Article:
Attract Instead of Promote
We are in an era in which promotion is king. In the eye of society quality, execution, and sustenance have become secondary to grand proclamations, flashy highlights, and clever hashtags. It’s all around us in all walks of life.
Social media is clearly a major player, providing virtually everyone with a voice in the promotion game. Pretty much any idea will find supporters. It doesn’t need to be effective, impactful, or even accurate. It just needs to be said, or posted in the case of social media.
Promoters pull on the hope strings of their audience. And, man, does hope ever draw us in. The hope to be better, to be in the presence of greatness, to experience something few others can, to be first, to be special. Promoters are experts at selling us what we want, and think we need.
Promoters come in all shapes and sizes. And, I’m sure there are many out there with pure intent and are great at bringing awareness to something exceptional. Unfortunately, that’s not my typical experience.
I often see this form of marketing take the form of self-promotion. It’s rarely about others and is almost always about something only they can provide. The only message I receive is one of arrogance and self-importance.
This isn’t to say we can’t share great things, that could help others.
It is saying there is a better way to do it.
Why Should We Care?
I realize there will always be opportunities to promote yourself, your team, and your business. And, I realize some of it is necessary to share what you, or your team, can provide to others. The problem isn’t in the promotion itself, it’s when the promotion becomes the priority.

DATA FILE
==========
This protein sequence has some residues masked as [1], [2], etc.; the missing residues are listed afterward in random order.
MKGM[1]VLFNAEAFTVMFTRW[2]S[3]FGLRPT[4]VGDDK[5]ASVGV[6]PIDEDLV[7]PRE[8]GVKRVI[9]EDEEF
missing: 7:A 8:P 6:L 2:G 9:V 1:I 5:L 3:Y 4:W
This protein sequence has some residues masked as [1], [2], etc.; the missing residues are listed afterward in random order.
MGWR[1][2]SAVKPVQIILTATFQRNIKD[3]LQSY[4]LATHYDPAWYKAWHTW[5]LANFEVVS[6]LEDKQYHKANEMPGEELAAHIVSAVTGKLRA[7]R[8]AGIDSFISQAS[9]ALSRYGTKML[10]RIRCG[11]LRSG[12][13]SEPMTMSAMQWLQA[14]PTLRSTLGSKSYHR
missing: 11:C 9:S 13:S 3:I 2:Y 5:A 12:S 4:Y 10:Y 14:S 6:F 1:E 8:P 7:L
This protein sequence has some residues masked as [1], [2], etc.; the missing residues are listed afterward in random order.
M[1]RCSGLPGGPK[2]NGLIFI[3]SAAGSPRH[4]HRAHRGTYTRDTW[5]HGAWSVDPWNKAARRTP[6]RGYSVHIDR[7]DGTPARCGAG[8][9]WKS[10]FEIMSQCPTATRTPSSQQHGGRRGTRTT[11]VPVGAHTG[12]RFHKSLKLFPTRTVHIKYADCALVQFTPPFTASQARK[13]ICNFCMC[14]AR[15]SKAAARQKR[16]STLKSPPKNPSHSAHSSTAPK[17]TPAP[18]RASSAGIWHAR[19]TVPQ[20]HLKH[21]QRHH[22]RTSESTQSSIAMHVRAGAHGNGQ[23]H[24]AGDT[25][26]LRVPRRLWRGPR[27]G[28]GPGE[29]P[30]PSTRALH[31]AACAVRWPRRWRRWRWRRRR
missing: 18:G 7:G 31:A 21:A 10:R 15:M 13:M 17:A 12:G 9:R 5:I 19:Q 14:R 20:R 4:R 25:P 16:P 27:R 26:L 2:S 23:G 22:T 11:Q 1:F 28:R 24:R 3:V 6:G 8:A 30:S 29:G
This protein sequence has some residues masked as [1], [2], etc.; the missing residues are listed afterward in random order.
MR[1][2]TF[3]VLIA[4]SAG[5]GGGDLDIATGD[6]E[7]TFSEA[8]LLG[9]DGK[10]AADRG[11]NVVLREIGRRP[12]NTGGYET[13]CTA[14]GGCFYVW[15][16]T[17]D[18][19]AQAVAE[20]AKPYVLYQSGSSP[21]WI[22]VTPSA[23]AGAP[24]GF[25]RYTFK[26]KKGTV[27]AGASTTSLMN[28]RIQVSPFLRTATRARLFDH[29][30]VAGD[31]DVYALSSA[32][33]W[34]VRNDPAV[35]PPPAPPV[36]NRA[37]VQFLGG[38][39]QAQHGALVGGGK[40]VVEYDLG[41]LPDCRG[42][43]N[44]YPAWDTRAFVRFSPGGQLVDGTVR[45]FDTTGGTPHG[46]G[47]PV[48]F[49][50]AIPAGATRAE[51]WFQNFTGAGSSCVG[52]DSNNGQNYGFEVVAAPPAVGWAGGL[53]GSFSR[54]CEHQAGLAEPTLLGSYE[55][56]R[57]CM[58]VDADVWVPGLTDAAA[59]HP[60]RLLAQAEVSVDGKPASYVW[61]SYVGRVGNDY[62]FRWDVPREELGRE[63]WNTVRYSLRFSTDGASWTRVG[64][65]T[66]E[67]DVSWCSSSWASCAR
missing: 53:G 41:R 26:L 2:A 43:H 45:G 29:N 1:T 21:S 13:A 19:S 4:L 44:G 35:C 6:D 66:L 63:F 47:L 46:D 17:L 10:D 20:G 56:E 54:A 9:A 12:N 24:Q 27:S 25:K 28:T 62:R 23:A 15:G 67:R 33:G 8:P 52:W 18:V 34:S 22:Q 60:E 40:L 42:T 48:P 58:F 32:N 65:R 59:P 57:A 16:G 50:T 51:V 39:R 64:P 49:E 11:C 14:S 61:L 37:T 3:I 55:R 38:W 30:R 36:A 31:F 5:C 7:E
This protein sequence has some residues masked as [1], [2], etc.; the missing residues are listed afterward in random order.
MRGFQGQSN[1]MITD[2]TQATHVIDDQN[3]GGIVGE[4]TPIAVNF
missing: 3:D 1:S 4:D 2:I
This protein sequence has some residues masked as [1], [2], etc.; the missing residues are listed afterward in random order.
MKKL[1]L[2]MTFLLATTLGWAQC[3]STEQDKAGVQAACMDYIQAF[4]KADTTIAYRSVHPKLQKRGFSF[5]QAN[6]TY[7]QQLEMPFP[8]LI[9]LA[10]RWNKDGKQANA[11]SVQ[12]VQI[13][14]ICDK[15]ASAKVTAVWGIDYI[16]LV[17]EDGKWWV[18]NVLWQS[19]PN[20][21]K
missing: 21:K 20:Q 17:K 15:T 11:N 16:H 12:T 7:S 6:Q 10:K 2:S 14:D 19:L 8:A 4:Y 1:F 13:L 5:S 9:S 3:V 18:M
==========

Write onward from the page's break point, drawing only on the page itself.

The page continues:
Our focus as leaders should be to attract, not promote. When we are engulfed in the work and the process of serving, we attract others looking for the same things we are. These are our people, the ones that share our mission.
The ones brought to us through promotion may eventually get on board, but few of them are actively looking for it. And, there will undoubtedly be some brought in by the promotion that later decide the mission of the group is not for them.
Here’s the thing about people and teams that attract others though, they don’t really know they are until people start showing up. It was never their goal, or even part of why they do what they do. It’s their commitment to the cause that attracts others, not a commercial, special, or highlight.
Also, a lack of self-promotion does not indicate a lack of self-confidence. We can share what we do in a way that is both egoless and poignant. We can serve others without posting a list of all the people we’ve helped. We can operate in full belief and conviction to our purpose without pretending that what we do is so much more important than what others do.
REAL TALK - Action Steps
As we consider the value of doing things that will attract others rather than spending our time trying to promote ourselves, here are a few important things to consider.
A focus on attraction looks like a full commitment to our purpose and the process needed to execute it. Prioritizing promotion dilutes our purpose and compromises our process, leaving us with potentially more interest and certainly less fulfillment.
For more information on building excellence in your teams, visit us at www.bluecollargrit.com.
We would love to know how we could help!
I'm a teacher, coach, and parent seeking excellence while defining success on my own terms.